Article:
The other day, owing to a technical problem related to reception, we watched the 19:00 news on SABC3. Usually, we restrict ourselves to the news on e.tv because it isn’t a mouthpiece for the ruling mob, unlike the three SABC channels which wear their bias and cant like so many tin badges of honour. A further difference we’ve found is that e.tv is also aware that the world doesn’t end at SA’s borders, and for this reason, too, we don’t normally dine at the trough of the SABC’s pre-digested fodder.
Now we may well be stodgy old stick-in-the-mud grouches who are a few decades behind the times, but it occurs to us that a certain minimal ability to speak the language of the newscast would be an essential job requirement for newsreaders and TV reporters. In this case, that language would be English. Surely the news is intended readily to be understood without its target audience having to scratch its head and ponder at length the barrage of garbled pidgin and gibberish that has issued from the newsreaders’ or reporters’ lips.
It is true that e.tv isn’t entirely innocent of such language abuses. In particular, some of its reporters are obviously speaking a third or fourth language when they speak English, but on the whole the e.tv newscasts are intelligible. Not so in the case of those that the SABC injudiciously broadcasts, which require the skills of an accomplished linguist/phoneticist to extricate meaning from the garble of errant grammar, mispronunciation, malapropism and misnomer (collectively known as “ErrMMM”). Such a failing will be a sad reflection on this country’s ability to produce from its many millions even just a few well-spoken and educated people when the World Cup hordes arrive, many of whom are English speakers who will struggle to make head or tail of the spoutings on TV. Equally importantly, this defective diction and anarchic enunciation by newsreaders and reporters perpetuates among the country’s youth the idea that it’s okay to torture spoken language into a broken heap: after all, they do it every day on TV.
Several local entertainment productions for TV feature actors and personalities who can speak clearly and intelligibly in English. Thus, there really are such people who have the requisite ability. While there are many more who, based on their English impairments, should never have been selected for whichever role they were awarded, the presence in locally-produced dramas of those who have a decent speaking mastery of the language immediately raises a telling question. If there are some actors who can speak properly, why are the unknown and struggling ones who share that talent but who are without fixed work not snatched up to be newsreaders? Instead, we are treated to a compote of minced gobbledegook by people with club-tongues and an assortment of adverse glosso-laryngeal conditions.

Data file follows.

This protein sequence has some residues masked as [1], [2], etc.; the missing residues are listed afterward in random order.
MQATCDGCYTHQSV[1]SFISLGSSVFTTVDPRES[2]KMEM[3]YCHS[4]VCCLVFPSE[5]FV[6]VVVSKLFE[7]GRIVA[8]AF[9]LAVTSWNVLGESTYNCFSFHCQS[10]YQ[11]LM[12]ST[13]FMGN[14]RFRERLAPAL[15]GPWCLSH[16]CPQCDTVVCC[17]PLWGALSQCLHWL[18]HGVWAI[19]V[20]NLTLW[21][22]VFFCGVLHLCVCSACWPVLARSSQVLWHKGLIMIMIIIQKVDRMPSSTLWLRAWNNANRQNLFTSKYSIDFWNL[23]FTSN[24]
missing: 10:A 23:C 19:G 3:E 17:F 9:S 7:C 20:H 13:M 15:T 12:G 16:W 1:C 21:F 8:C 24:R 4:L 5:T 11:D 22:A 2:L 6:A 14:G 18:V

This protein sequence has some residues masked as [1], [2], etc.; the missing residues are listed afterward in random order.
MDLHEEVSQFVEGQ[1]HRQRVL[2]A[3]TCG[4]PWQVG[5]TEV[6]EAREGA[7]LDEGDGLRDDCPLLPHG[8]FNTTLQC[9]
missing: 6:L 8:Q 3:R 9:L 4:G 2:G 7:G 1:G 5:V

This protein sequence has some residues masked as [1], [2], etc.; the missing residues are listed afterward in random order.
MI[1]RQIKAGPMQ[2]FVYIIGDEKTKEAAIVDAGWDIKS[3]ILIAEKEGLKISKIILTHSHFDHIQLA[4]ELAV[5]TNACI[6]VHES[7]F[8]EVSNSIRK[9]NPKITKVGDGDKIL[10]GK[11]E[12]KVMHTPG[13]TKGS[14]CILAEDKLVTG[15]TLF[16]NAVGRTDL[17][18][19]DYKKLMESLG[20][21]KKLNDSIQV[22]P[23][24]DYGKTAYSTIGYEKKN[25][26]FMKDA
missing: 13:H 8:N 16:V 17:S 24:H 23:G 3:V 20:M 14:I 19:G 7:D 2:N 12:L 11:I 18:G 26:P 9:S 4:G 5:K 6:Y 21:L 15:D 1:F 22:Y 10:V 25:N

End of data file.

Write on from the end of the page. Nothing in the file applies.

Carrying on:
It makes no sense at all to us that the SABC would pursue – if that indeed is the driving force behind it – racial quotas (or possibly afrocentrism) ahead of intelligibility on something as important as a news service. Not everything brought by the colonists is automatically bad. Whether one likes it or not, English is the de facto communications standard in all spheres of interest around the globe, be it business, science, the arts, or just about anything else one would care to mention. India and China have realised it and are emphatically engaged in enlightening their populations to that fact. To ignore it is political and ultimately economic suicide by way of parochialism.
And merely to pay lip service to it by employing newsreaders and reporters barely capable of speaking a nominal version of it is stupid, ridiculous and vaguely insulting.